Yes, it’s true! I am also putting up two posts a day, apparently. Because, long story short: This is really racist and sexist. And it deserves a response. And it’s getting a response, from a lot of people. That response deserves your attention. My letter is quoted below, with only three edits. All of those edits were for the purpose of adding links, or embedding a link rather than simply quoting the HTML. Because: I don’t know Melissa Harris-Perry. At all. But I know that people shouldn’t have to deal with attacks like the one just written by Gene Lyons, as a common result of having done their jobs.
Hi Gene —
Basically, I never do this. And I’m sure it’s not the most professional thing I’ve ever done. In fact, I have to make it clear that I’m speaking purely for myself here, and not for any publication I work with. But I too have published at Salon, and have the greatest of respect for them, and I have to ask: What on Earth were you thinking with that piece on Melissa Harris-Perry? And don’t say it wasn’t about her. It clearly was. Calling on her looks and simultaneously calling her stupid — “an attractive woman seeking fame and fortune by saying silly things” — was the purest sexism I’ve seen in quite some time. How could your opinion on the looks of a female colleague possibly be relevant to a published piece? Similarly, your opening paragraphs were some of the most racist vitriol I’ve seen from a progressive in recent years. You claim that Harris-Perry is somehow intimidating people into giving her tenure — oh, no, a scary black person! And another implication that she’s stupid, which this time has racist as well as sexist overtones — and is somehow comparable to the KKK, and that her idea that people of color (er, especially scholars who study race) might have a keener understanding of race than your average white person is somehow obfuscatory or dishonest, something to be glossed over with a “yadda, yadda.”
Well. You hardly proved her wrong, with statements like those. I also had serious problems with your claim that for the Obama administration to address some of the obvious racism aimed at it would be an admission of “weakness,” or “politically stupid.” Addressing race and racism is definitively not weak. If anything, it takes tremendous strength and courage — which Melissa Harris-Perry has proved, by talking about it and becoming subject to vicious character assassination from folks like yourself. It’s also not “stupid.” It’s a difficult topic that takes tremendous insight and composure to address adequately. But it is something that people steer away from, because of the climate you’re creating, in which to address racism or sexism aimed at one’s work is to invite further racist and sexist treatment. The work you are doing here is the work of making race unspeakable in America. And that work explicitly supports racism, by making it impossible for people to challenge racial discrimination. It also, not coincidentally, creates a hostile work environment for writers of color, and for female writers, thereby repelling them from the field. As a white woman who has experienced some effects of this hostile work environment, I can assure you that it has a real impact, and significantly dissuades people from participating in the political discussion at all. I’m sure that as a liberal, and as someone who values writing, you don’t want to be a part of that enormous problem.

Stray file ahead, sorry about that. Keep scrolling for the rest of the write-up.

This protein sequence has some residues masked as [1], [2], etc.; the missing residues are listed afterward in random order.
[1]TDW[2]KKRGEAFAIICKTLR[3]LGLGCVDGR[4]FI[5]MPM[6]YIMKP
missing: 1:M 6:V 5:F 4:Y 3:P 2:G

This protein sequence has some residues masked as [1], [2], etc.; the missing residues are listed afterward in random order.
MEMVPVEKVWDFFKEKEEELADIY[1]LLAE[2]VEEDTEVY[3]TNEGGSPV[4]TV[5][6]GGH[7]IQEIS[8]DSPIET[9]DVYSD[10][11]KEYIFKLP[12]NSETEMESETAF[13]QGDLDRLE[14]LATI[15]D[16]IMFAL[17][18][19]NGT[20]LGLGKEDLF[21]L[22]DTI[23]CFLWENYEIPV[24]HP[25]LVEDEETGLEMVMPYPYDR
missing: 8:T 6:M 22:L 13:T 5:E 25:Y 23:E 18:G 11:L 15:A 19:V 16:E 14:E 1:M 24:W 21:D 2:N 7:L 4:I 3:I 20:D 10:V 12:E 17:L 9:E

I know that pile-ons and angry e-mails can be difficult to deal with, and I’m not writing this to hurt you, although I’ll understand if you do feel attacked or hurt. But I hope you can hear what I and many other people are saying: that piece simply wasn’t acceptable from anyone who professes to be a “liberal,” or for that matter from any published writer. I need to make it clear here that I’m far from the only person to have been dismayed by your piece, and I’m not taking any sort of “lead” here. For more reactions from colleagues for whom you’ve created a hostile work environment, I’d point you to @JamilSmith’s Twitter account, or to this piece from Elon James White. You may have seen these reactions already, but I assure you, these two men are far from the only two people reacting to your actions with dismay, anger, and hurt. And you owe it to all of those people to set things right. To do anything else severely undermines your credibility as a “liberal” or political columnist. I trust that you’ll deal with this in a responsible and public way.
As I’ve said, I have great respect for Salon. Salon publishes fabulous writers, and has great editors behind them. I also know that Salon maintains the highest editorial standards, especially when it comes to corrections. At one point, they appended a formal correction to my work because I used one incorrect word — “charges” instead of “allegations,” in a piece about the Julian Assange case. Which makes the lack of formal apology and correction on your piece very puzzling, to me. It may be that you need to take the initiative here, in terms of publicly admitting wrongdoing. So I’ll eagerly await your formal and public apology, and your admission of accountability for smearing and attacking a colleague, in an overtly racist and sexist manner, under cover of writing a piece about (of all things) bridges. Speaking of bridges, I know that I might be burning mine. But yours were apparently firebombed the moment you chose to send in that piece.